Wood burning takes time to do. Work at it slowly and carefully. The tip I used for this project was a pinpoint since my letters were a little small. How good your work turns out will depend on a lot of things, including the type of wood you use. Ash works pretty good for this although it has some spots that char a lot faster than others.

I did not plan on going over the graphic with the wood burner. It's much to fine a design for me to do that. I suppose a much better wood burner might be able to do it but I thought the graphic looked just fine the way it was.

You probably notice that the wood putty that was in the crack did not show any charring from the burner. I wasn't sure it would until I tried it. I got around that by using a brown magic marker to tone in the wood putty. It's not cheating, its finding creative solutions to unusual problems.

Step 6: Lots of Possibilities

I put several coats of finish on the face to preserve it and also on the stump side. I am debating on whether to put a finish coat on the bark and the chewed side. Putting a finish seal on the bark would help seal it up and preserve it from damage but it also alters the way it looks.

I have also thought about making a mounting board for it. I kind of like it without one but it would be really easy to screw the ash to a display board.

The tree rings show that this relatively little tree was between 70 and 80 years old. These are very slow growing trees here because of the harsh winters and the lack of rain in the summer. It survived all that time struggling against the elements just to end up as lunch for the beaver. But at least its now preserved due in part to the humorous manner of it's death.

I have a lot more ash stumps that I have been saving, little ones, big ones (Yes, I have some BIG Ash logs) and even one that was not finished, an interrupted unsuccessful chew. I have been thinking of all the fun puns I could use for them.

For instance, this one could be changed from the chew-e to the chewer,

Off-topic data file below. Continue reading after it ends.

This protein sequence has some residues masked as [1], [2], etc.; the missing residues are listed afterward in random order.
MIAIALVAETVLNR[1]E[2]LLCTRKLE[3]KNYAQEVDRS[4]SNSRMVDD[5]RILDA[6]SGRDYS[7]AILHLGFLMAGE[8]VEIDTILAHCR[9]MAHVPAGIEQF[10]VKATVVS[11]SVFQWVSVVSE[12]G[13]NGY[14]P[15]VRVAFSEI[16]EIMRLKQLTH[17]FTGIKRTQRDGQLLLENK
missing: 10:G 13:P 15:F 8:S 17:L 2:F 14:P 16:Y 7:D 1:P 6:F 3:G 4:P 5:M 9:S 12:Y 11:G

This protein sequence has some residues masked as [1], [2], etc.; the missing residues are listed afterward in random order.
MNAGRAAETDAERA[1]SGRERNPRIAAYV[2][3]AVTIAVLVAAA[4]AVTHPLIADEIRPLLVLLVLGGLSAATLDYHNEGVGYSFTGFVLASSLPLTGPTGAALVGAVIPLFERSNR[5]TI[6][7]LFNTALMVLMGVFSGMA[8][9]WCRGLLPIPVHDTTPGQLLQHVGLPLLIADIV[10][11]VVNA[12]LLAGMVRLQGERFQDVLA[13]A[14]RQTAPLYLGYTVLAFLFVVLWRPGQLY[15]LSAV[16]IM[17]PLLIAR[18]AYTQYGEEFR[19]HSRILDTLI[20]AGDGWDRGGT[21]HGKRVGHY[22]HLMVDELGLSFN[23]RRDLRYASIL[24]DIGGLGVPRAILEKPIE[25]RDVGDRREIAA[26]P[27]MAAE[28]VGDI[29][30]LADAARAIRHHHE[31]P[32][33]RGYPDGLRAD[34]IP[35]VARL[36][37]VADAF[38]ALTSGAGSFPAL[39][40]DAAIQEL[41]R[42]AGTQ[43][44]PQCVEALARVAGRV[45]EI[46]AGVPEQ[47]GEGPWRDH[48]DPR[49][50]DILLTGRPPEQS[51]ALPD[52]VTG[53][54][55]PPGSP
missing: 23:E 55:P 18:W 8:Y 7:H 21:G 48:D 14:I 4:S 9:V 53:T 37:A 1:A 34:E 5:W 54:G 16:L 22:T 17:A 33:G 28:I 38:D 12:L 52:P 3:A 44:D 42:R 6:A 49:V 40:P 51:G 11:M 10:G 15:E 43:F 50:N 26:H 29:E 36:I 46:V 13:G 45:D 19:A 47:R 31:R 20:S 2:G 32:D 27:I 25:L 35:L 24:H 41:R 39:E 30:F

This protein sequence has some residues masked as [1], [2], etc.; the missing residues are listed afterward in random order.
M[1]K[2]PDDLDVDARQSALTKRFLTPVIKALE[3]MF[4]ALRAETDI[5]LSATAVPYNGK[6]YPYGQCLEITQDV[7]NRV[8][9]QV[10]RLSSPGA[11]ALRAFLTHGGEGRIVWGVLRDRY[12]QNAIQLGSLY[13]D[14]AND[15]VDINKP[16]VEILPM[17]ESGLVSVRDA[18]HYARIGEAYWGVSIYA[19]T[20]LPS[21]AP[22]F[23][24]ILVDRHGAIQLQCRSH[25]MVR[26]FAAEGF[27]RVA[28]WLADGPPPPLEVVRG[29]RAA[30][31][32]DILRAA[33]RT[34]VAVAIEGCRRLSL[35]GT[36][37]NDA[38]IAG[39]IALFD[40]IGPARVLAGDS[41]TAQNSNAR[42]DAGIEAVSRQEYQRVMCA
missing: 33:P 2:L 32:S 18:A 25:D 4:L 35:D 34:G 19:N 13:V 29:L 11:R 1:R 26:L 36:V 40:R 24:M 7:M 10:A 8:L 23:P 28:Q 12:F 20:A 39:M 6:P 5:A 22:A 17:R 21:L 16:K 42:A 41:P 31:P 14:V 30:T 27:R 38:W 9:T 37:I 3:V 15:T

"Sorry I chewed your Ash".

And there is:

I am a professional Ash chewer, I do this to live. (or, its my life)

Caution, professional Ash chewer!

And then there is a different vein altogether

"I love a tasty piece of Ash to start my day"

Skinny Ash, big Ash, it all tastes the same to me.

Without my daily Ash I would die of starvation.

I have thought of so many I can't even remember them anymore.

SO here is the deal I have for you :

Step 7: Readers Pun Page and Contributions

I am going to make this a special page for any fun puns you readers come up with.

Remember to keep them reasonably clean.

Put them in your comments and I will then copy and paste them into this page, provided of course I am amused. Who knows, maybe I will put them on my next piece of Ash.

I wonder how many we can get.

It's up to you all.

Oh, one of my future projects "No chewing Ash at the table".

<p>whats that supposed to mean?</p>
<p>What is what supposed to mean? That a beaver is sorry it chewed down somebodys tree.</p>
<p>Great job! It's funny! I love it! And I really admire the beaver and it's dedication! I didn't know they went after such big trees!</p>
<p>Having actually read the ible, hot transfers are also used to make printed circuits.</p><p>I like the pun, the work ( old tool vs new ) and really like the short wave bug kill, something I would have never even thought of until way later.</p><p>Beavers really prefer Ash to Cotten-wood ?</p>
<p>They almost look like giant crayons when you stand them on end. I wounder if I could do a giant crayola box with chewed ash. But then where would I put it, no room in the house for something like that. But maybe if I can get enough of them it would be fun to try it. Real rustic art. </p>
<p>The ash usually disappear first so I am guessing that is what they prefer. Could be also that they are lower to the ground and have more leafy branches. A government funded study could probably determine it, you know double blind taste study kind of thing. A good Congressional pork project! One tree they don't care for is Russian Olive. Deer don't like them either. </p>
How did you get the image on the wood
<p>It shows that process in step 3. </p><p>Anything printed with a laser printer can be transferred to something else as long as it can handle the heat. Laser toner is fused on to paper with heat by the printer. Its waterproof but not heat proof. If you use something like an iron, or in this case a special &quot;tip&quot; for the wood burner the toner gets soft when it gets hot and will stick to another surface. It works for cloth also but not as good as the regular T shirt transfers. If you have an image printed on a color laser printer you can transfer the color print the same way. </p>